Westerbork Hospital – a blessing in disguise

Annabelle S. Slingerland
Leiden University Medical Center, Leiden, the Netherlands

Westerbork Hospital from the outside

This year Westerbork Hospital in the east of the Netherlands celebrates its seventieth anniversary, not of its birth but of its closure. Despite its well-deserved reputation for medical care, it was part of Polizeiliches Durchgangslager Westerbork, a Nazi concentration camp that held persons selected for transport to the death camps.

The hospital grounds were originally known as Centraal Vluchtelingenkamp Westerbork, a camp for refugees arriving mainly from the neighboring country, Germany. It was those refugees themselves who in 1939 built Barrack No.12 and converted it into a hospital equipped with little more than  tweezers and scissors.

When German troops invaded the Netherlands in 1940, the number of refugees increased dramatically. Again, they took the initiative to adapt to the circumstances by building one barrack after another, stacking bunk beds three rows high, training childless women and men for medical duty, organizing a hygienic service, De Hygienisch Dienst, to prevent outbreaks of disease, and coordinating with other medical centers such as Groningen and Assen. They also collaborated with the Rijksmagazijn voor Geneesmiddelen, providing all the medications as well as with Appeldoornsche Bosch, which cared for mentally handicapped children.

Freedom remained crucial. The community lived as normal a life as possible under the circumstances. The refugee camp was still administered by refugees, who were immediately replaced if they used harsh language or manners. The camp was protected from the outside world by merely a few watchtowers and a simple barbed wire fence. Men worked outside the camp under relatively good conditions with one guard per sixty workers; women could go shopping in the nearby town of Assen; and patients could visit the academic center in the town of Groningen. Contacts were maintained with family members outside by sending each other letters and parcels. Inhabitants coupled up and numerous babies were born. Panem et circenses provided good and plentiful food, sports, and cabaret. Johnny and Jones, once teenage music stars now interned in Westerbork, even wrote the Westerbork Serenade, an ode that became a number one Hit Parade song.  The pair were even allowed the freedom to travel to a recording studio in Amsterdam.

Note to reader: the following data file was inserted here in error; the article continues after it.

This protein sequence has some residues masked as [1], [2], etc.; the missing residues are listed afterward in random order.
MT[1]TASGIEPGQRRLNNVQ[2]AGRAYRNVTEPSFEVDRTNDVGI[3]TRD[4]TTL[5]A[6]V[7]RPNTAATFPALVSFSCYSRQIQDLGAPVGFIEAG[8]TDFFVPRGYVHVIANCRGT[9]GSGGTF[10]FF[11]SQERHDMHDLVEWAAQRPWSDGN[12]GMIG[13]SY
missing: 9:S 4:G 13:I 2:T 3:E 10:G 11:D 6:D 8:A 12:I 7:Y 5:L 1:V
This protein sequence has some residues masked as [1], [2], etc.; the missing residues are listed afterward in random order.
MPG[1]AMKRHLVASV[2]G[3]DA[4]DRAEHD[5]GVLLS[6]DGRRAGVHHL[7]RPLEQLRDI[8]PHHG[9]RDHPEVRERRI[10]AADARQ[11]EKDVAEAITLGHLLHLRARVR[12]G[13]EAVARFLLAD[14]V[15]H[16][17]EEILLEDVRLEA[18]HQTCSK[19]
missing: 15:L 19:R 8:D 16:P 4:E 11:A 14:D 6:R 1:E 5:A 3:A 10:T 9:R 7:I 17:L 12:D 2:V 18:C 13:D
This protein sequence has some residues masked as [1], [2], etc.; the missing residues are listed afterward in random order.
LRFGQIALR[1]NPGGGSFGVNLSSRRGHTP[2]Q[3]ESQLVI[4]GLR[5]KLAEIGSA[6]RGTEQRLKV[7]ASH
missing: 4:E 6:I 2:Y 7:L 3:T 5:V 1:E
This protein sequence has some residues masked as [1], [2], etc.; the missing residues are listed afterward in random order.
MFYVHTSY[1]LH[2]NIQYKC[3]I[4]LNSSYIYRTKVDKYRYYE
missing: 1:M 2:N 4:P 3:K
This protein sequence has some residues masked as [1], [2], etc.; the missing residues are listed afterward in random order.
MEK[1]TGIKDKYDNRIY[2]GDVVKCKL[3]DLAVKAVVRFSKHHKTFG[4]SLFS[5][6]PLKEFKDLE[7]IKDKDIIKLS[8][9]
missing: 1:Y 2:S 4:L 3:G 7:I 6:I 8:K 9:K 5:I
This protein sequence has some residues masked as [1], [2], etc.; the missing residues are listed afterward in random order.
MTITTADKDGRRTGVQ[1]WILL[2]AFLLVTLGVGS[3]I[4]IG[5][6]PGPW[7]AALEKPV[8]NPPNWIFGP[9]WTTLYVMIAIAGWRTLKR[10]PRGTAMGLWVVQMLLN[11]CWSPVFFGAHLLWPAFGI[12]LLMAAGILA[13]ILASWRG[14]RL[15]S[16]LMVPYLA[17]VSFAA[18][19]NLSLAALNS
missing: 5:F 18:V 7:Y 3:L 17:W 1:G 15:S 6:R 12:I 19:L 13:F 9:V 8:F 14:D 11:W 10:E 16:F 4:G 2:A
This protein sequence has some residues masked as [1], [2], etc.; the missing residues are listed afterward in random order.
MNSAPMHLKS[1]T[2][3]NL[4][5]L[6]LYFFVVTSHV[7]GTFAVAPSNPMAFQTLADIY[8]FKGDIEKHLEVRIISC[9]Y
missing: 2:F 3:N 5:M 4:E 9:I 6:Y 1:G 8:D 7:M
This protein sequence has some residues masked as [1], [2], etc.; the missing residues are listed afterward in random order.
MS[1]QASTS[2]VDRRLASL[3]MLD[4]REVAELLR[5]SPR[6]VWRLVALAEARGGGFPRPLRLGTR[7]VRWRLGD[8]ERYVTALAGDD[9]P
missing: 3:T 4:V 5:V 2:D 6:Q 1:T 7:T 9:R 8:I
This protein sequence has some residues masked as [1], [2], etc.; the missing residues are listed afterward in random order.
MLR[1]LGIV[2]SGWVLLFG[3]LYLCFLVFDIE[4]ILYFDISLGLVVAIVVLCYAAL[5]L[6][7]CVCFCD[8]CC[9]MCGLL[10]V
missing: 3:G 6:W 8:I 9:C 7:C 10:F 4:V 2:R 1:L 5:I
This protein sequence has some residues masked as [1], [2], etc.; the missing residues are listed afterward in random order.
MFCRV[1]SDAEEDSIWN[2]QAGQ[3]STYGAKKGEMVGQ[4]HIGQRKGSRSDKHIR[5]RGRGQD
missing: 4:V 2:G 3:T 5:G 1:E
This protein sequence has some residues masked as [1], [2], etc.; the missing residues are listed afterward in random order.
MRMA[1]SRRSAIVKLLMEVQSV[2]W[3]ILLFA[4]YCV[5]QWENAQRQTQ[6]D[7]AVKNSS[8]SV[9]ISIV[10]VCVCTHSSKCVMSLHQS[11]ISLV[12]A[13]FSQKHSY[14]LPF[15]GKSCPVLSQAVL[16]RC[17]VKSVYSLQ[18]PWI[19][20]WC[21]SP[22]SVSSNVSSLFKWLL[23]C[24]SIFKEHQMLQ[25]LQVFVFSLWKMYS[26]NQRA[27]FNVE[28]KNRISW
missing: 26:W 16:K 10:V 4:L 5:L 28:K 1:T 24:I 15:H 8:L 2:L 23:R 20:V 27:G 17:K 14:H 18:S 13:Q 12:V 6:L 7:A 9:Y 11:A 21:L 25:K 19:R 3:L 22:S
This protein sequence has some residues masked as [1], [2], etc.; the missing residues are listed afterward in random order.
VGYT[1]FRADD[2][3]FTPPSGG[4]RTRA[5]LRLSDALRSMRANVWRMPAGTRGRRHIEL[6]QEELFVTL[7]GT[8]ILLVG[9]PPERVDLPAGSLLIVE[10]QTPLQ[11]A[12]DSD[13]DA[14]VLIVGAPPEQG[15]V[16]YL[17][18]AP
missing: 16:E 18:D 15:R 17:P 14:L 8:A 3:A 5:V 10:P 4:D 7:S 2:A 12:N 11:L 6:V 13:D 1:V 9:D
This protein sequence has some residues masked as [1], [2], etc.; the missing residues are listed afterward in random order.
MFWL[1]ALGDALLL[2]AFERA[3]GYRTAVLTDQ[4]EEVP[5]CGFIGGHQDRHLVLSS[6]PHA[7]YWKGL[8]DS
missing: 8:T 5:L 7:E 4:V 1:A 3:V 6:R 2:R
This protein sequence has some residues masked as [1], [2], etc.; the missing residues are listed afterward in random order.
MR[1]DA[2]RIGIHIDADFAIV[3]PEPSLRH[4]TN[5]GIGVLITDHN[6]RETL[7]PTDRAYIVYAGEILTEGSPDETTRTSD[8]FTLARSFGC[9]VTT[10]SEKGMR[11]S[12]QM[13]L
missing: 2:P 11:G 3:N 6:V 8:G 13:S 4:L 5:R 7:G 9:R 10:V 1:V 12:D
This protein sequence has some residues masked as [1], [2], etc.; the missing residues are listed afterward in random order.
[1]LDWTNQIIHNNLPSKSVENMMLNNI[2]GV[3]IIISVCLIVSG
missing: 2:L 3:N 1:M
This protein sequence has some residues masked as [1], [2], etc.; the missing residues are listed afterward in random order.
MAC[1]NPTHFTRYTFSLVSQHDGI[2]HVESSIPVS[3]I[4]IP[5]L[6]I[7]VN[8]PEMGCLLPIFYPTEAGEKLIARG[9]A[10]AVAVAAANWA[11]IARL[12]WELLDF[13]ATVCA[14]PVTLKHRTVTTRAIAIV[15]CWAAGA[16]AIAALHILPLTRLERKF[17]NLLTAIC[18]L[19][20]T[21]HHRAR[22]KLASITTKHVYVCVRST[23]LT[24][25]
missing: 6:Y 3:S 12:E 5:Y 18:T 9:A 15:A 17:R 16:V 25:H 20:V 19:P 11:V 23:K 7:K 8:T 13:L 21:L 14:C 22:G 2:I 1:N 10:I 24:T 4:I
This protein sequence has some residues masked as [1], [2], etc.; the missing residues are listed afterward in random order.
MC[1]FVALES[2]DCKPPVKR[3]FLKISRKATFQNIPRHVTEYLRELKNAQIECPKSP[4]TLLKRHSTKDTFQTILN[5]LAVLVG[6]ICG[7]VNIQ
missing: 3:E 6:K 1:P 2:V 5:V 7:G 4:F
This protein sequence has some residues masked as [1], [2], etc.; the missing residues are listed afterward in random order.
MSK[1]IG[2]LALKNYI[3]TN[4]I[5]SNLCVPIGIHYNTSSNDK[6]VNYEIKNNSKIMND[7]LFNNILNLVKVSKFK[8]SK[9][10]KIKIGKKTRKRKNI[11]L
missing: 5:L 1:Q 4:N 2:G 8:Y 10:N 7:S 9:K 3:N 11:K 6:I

Westerbork Hospital, including its patients

Newcomers, exhausted from the journey and numbed by a year-long process (they had been isolated, stigmatized, segregated and now “concentrated” as human beings culled from the Third Reich) were too dumbfounded to see or even imagine deportation coming. Instead, the hospital with its comforts and its premises was perceived as a welcoming Fata Morgana.

Then something changed. Rumors of transport of a random sampling of inhabitants to an unknown destination were received with unease. Indeed, on July 15, 1942, several of the 2,030 inhabitants were walked to the nearest train station departing east, in the direction of Germany.

The tension drove some to suicide the night before transport.  Others fell instantly ill. Still others convinced officials to keep their names off the “list” that denoted those who, along with their precious few belongings, had to board a train heading east. The understanding that they were going to a working camp in the east only temporarily eased the tension until the names of women, children, and the elderly began appearing on the weekly transport list… trust that came slowly, left quickly. Moreover, not all doctors, officials and managers were as reliable or cooperative as their vocation would demand. And those who were up to snuff were left empty-handed. Inhabitants remained intuitively suspicious. The grim irony of saving lives so that the successfully treated patients would be healthy enough to travel to what could be their doom cannot have escaped their notice. Had doctors sought solace through increased devotion to their life-saving and care-giving duties as an escape? An incubator to save a premature baby, preventing suicide, rubbing thermometers to simulate fever, women described as being in advanced stages of pregnancy…while others were left to their fate.